Houston Couple Indicted in Credit Scheme
|Jan. 4, 2012|
One currently under indictment for a similar scheme
HOUSTON - Nathaniel Chilo, aka Nathaniel O’Neil, 22, and his girlfriend Savannah Rae Williams, 23, both of Houston, have been indicted for a scheme involving fraudulent representations about settlements reached with creditors and using for their own benefit the money wired to them to pay those settlements, United States Attorney Kenneth Magidson announced today.
The nine-count indictment alleging conspiracy and wire fraud was returned today. Both Chilo and Williams are expected to appear in federal court for an initial appearance in the near future.
The indictment alleges Chilo operated debt relief businesses in the Houston area under several different names including, but not limited to, Universal Restoration and C & N Recovery. None of these businesses were licensed by the Texas Office of Consumer Credit Commissioner. From approximately September 2011 through on or about Nov. 21, 2011, Chilo and Williams did knowingly execute a scheme which consisted essentially of a plan to obtain money from individuals throughout the United States by falsely representing that Universal Restoration and C & N Recovery could provide debt relief, according to the indictment.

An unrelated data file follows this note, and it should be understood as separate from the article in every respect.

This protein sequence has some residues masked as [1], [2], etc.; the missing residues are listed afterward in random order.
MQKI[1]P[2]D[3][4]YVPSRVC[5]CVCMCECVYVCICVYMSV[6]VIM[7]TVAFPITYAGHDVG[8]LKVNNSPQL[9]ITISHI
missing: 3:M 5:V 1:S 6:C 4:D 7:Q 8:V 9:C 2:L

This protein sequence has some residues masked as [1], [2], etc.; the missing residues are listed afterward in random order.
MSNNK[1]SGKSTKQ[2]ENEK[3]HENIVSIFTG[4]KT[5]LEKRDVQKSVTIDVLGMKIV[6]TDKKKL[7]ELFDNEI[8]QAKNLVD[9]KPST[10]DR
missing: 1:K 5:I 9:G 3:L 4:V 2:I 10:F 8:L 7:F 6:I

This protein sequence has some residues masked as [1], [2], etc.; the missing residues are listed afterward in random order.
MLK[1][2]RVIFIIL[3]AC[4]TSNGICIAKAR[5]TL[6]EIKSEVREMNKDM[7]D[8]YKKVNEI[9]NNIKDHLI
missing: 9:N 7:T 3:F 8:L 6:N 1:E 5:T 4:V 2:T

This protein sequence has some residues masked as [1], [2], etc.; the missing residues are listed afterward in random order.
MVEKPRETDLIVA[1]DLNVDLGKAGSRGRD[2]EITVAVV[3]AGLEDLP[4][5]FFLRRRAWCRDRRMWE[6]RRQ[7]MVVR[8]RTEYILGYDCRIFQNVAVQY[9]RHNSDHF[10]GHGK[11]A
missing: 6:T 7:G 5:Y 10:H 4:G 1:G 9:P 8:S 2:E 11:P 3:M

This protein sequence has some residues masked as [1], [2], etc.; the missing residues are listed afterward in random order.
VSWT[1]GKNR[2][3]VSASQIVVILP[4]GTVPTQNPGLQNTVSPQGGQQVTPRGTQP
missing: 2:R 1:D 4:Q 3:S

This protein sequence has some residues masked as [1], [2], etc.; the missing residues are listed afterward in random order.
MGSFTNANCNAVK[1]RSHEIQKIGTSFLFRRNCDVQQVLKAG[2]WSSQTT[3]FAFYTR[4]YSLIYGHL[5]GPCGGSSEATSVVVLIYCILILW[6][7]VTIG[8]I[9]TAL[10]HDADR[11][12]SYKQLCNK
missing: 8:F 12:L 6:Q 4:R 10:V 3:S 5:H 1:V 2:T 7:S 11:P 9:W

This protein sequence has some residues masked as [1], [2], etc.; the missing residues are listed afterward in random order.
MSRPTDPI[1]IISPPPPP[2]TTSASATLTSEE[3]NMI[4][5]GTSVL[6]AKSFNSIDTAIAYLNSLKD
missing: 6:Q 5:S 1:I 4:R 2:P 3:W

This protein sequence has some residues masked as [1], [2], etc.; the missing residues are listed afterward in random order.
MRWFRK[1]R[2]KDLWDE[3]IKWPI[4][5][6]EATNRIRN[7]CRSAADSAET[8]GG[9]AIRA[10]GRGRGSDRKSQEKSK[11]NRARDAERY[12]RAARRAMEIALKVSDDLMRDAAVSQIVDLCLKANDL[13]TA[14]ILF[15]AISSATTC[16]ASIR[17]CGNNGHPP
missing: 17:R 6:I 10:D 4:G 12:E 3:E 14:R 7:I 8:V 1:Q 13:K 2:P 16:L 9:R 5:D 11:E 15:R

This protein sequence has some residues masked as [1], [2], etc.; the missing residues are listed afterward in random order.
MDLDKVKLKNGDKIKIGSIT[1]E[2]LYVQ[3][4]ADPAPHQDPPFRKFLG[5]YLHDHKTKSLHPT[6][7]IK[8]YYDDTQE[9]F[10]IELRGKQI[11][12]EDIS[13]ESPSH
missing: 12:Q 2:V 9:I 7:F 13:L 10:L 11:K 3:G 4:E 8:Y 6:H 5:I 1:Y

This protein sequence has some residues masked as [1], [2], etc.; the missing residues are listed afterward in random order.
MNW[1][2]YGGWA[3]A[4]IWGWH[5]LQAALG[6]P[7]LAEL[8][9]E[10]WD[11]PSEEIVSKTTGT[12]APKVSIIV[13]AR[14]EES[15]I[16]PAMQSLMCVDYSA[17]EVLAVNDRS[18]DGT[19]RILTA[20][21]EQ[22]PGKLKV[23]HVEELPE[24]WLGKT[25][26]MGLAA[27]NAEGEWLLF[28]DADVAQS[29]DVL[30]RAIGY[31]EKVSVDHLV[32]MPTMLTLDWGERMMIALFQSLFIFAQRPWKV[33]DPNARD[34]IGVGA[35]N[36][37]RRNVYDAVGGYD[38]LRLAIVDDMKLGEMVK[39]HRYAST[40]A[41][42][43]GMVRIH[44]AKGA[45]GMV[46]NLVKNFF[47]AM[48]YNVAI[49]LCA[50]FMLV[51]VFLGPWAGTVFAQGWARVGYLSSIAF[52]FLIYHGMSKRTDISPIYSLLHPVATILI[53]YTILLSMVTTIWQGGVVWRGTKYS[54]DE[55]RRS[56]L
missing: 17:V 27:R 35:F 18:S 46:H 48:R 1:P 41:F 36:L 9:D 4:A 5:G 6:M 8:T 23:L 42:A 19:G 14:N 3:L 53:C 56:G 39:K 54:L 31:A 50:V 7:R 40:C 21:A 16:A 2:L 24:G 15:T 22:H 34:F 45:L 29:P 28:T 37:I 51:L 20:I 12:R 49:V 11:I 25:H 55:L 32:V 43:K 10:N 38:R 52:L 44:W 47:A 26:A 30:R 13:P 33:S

Chilo and Williams allegedly sent fraudulent letters alleging that credit card debt settlement offers had been negotiated and, according to the indictment, they used the funds for their own personal benefit that were received from individuals seeking debt relief.
The indictment further contends that Chilo concealed the fact that he had been indicted on charges of mail fraud and wire fraud and was on conditions of release which prohibited him from having a job in credit repair, credit counseling, credit accounts, credit history and credit restoration. In that case, he and his father - Jeffery Wayne O’Neil, 63, of Houston – are alleged to have perpetrated a scheme which consisted essentially of a plan to obtain money from individuals by representing that in exchange for paying money for entering into various programs they offered, they could provide debt relief in the form of credit card debt, tax liens, mortgage foreclosure and judgments. Chilo is currently in custody awaiting trial on that case which is set for Feb. 21, 2012.
A conviction for conspiracy carries a maximum penalty of five years imprisonment and a fine up to $250,000. Williams and Chilo also face 20 years imprisonment and a fine up to $250,000 for each of the eight counts of wire fraud.
The indictment also contains a notice of forfeiture and seeks forfeiture of $67,950.74, the alleged proceeds of the fraud.
The case was investigated by the United States Secret Service and is being prosecuted by Assistant United States Attorney John Braddock.